Hi from me in the present! I was going through my archives of former blogs, reading writing from me in the past. I found this piece and was surprised that all this happened ten years ago. I thought I would copy and share as a “from the archive,” piece. One of the things that really got me about this was how supportive my friends were in comments about my writing. Looking back, I definitely remember this being good, but also see this as not particularly spectacular compared to how much my writing has grown since then.
Midnight: I shut my computer, hoist my self into bed and bury myself under the blankets. Instantly, I fall asleep.
I’m riding my bicycle around the Sonoma plaza. It’s time to go. I cross Napa street. As I’m almost across, a vehicle screeches to s stop as it hits me, knocking me off my bike. The heat is immense. I think I’m dead.
I wake up, roll over, and fall back to sleep.
I’m riding my bike again. This time it’s just from the horseshoe at the plaza. I cross Napa Street. A truck screeches to a stop. I feel the heat of the engine, then the heat of the asphalt. I’m dead. Again.
I wake up, roll over, and fall back asleep..
I’m crossing Napa Streets. A van screeches to a stop. It’s too late, I’ve been knocked off my bike.
I wake up, panicking. I don’t know what this means, or how to avoid it. Perhaps I could walk my bike across the street. I have to go to Sonoma. I don’t know how to avoid this fate.
My roommates playing video games. I check the time. Two thirty.
I toss and turn, restless. I’m unable to get back to sleep. Finally, I get out of bed and sit at my computer. My roommate turns off his television. It doesn’t matter. I won’t be able to get to sleep for awhile. I’m not really tired. I want to be. I have to get up at eight.
It’s four thirty now. I fall back into my bed, and collapse.
My alarm beeps at me. It’s eight thirty. I collect my stuff. I’m ready to shower. I can’t find my ID card. Or my wallet. I stick duct tape on the door latch, so it won’t lock behind me. After searching for half an hour, I’m flipping out. I decide that I at least need to shower. After I get out of the shower, I search a bit more. I find my wallet under my bed. Finally, I can leave.
I get on my bike and ride. I’m tired as I come to the edge of campus. I don’t know if I can continue. I keep riding.
The pain burns in my legs. It’s light at first. I climb this hill or that hill and it’s not horrid. I make it. Slight downhill slopes make it all worthwhile. The wind blows in my face. I can’t wait to get there.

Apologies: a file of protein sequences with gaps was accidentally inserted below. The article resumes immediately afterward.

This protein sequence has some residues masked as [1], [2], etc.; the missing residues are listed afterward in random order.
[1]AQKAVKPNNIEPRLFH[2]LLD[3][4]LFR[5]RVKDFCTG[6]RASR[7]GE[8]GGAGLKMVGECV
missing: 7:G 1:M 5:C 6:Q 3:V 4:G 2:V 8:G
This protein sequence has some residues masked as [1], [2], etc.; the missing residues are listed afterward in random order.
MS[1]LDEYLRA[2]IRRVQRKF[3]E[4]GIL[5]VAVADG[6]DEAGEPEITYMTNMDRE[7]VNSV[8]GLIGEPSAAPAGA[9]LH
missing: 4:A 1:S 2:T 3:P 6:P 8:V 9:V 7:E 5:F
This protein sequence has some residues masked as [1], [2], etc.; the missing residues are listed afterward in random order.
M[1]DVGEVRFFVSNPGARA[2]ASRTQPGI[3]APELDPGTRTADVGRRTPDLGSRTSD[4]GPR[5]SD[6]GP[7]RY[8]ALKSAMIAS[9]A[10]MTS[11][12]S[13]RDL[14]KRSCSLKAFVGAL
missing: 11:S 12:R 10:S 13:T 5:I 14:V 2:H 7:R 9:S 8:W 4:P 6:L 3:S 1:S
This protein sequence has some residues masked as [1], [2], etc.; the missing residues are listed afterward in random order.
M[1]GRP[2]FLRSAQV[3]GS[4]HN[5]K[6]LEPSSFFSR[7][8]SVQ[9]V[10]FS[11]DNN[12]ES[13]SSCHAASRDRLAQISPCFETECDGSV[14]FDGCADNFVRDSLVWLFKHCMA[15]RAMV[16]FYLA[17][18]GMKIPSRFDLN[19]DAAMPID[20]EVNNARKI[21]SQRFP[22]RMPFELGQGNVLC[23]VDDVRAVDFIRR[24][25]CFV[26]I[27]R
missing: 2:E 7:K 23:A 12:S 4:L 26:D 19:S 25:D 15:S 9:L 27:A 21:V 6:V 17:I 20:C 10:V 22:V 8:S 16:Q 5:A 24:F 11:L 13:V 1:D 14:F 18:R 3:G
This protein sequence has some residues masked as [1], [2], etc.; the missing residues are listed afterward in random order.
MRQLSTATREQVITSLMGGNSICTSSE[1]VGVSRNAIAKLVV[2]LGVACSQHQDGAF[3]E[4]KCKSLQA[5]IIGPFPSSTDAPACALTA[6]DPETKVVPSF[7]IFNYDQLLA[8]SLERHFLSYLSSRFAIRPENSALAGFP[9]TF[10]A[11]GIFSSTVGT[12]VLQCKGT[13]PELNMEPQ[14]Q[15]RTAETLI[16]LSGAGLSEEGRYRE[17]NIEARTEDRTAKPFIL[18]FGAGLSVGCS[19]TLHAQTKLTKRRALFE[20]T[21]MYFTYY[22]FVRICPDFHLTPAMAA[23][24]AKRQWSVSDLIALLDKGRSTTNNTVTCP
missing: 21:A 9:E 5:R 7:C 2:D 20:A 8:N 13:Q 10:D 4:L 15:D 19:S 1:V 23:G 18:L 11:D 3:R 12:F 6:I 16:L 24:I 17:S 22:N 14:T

I turn onto Adobe road. This is the longest stretch. It’s as long as the longest bike ride I’ve ever taken. If I can make it past this, I’ll be more than halfway.
My legs burn, holy fire coursing through my thighs and calves. This is easily the most intense thing I’ve done. I want to quit. I want to turn around. I want to be home in comfort. I want to eat breakfast, drink water, and collapse on my bed.
No can do.
I keep riding.
I’ve made it to the end of this stretch. I have to turn and keep on the second stretch of this road. I dismount the bicycle and walk for awhile. I’m tired.
I get back on the bike to ride, but it’s harder than I remember. I think it’s because I’m so tired. As I walk the bike, I notice that the front tire is a little flat. I get back on the bike to test this.
I arrive at the front of the long windy stretch of road. I’m scared. But I can’t turn around. I would have to travel further if I went back that I would if I went forward. So I press on. I hold my bike with all that I am. Cars and trucks whiz by my going up words of twenty five miles an hour less than a foot away from my. It’s worse than a bad day on Arnold drive. At least the parts of Arnold that I walk on are straight. Curves turn this way and that. I remember my dream.
I just want to get to the square.
Noon: Jeremy calls, in response to a text. [EDIT: If I recall, it’s because I fell while riding]
“Where are you?” he says.
“I’m on a road. In a place. Somewhere.”
He says a bunch of things that I either can’t hear or don’t understand. I catch that he’s going to put his dad on the phone.
“Hey!” I say in greeting.
“Hey. Where are you?” I explain as best as I can with cars whizzing right by me.
“I’ll be there in 20 minutes.”
I acknowledge this and the conversation ends. I keep walking. It almost kills me, more than once.
I want to make it. I know that I’m close. I just don’t know how close. Close enough, that’s all that matters. I must make it to the square. I’m not going to. I keep walking.
After 20 minutes, I see the white van of safety. I feel a bunch of emotions.
I’m disappointed that I didn’t make it. I’m so close. I can’t say that I rode to downtown Sonoma. And I doubt I’ll ever be crazy enough to do this ever again.
I’m glad that there’s safety. I’m glad that there’s rescue. I’ve been walking through weeds. As I sit down in the van, I noticed the scratches and trails of bloody running down my ankles.